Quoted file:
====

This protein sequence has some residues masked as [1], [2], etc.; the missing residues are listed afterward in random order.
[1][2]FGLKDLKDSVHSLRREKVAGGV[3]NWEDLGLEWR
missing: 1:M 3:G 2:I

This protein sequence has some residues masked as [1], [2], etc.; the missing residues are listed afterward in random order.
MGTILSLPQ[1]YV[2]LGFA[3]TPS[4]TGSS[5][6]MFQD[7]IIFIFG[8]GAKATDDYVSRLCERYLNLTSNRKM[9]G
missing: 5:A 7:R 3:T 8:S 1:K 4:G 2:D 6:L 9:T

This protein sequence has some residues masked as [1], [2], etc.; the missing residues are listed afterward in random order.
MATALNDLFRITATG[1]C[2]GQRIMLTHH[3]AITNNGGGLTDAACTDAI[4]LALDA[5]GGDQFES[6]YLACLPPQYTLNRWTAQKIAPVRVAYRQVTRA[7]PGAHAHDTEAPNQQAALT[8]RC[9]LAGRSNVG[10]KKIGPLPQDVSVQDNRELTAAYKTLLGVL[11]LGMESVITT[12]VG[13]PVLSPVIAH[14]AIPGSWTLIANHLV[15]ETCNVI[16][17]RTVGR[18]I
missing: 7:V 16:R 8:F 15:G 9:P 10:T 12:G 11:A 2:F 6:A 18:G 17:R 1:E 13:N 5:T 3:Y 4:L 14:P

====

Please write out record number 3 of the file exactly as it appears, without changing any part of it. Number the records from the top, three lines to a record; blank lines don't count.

This protein sequence has some residues masked as [1], [2], etc.; the missing residues are listed afterward in random order.
MATALNDLFRITATG[1]C[2]GQRIMLTHH[3]AITNNGGGLTDAACTDAI[4]LALDA[5]GGDQFES[6]YLACLPPQYTLNRWTAQKIAPVRVAYRQVTRA[7]PGAHAHDTEAPNQQAALT[8]RC[9]LAGRSNVG[10]KKIGPLPQDVSVQDNRELTAAYKTLLGVL[11]LGMESVITT[12]VG[13]PVLSPVIAH[14]AIPGSWTLIANHLV[15]ETCNVI[16][17]RTVGR[18]I
missing: 7:V 16:R 8:F 15:G 9:P 10:T 12:G 11:A 2:F 6:A 18:G 17:R 1:E 13:N 5:T 3:Y 4:L 14:P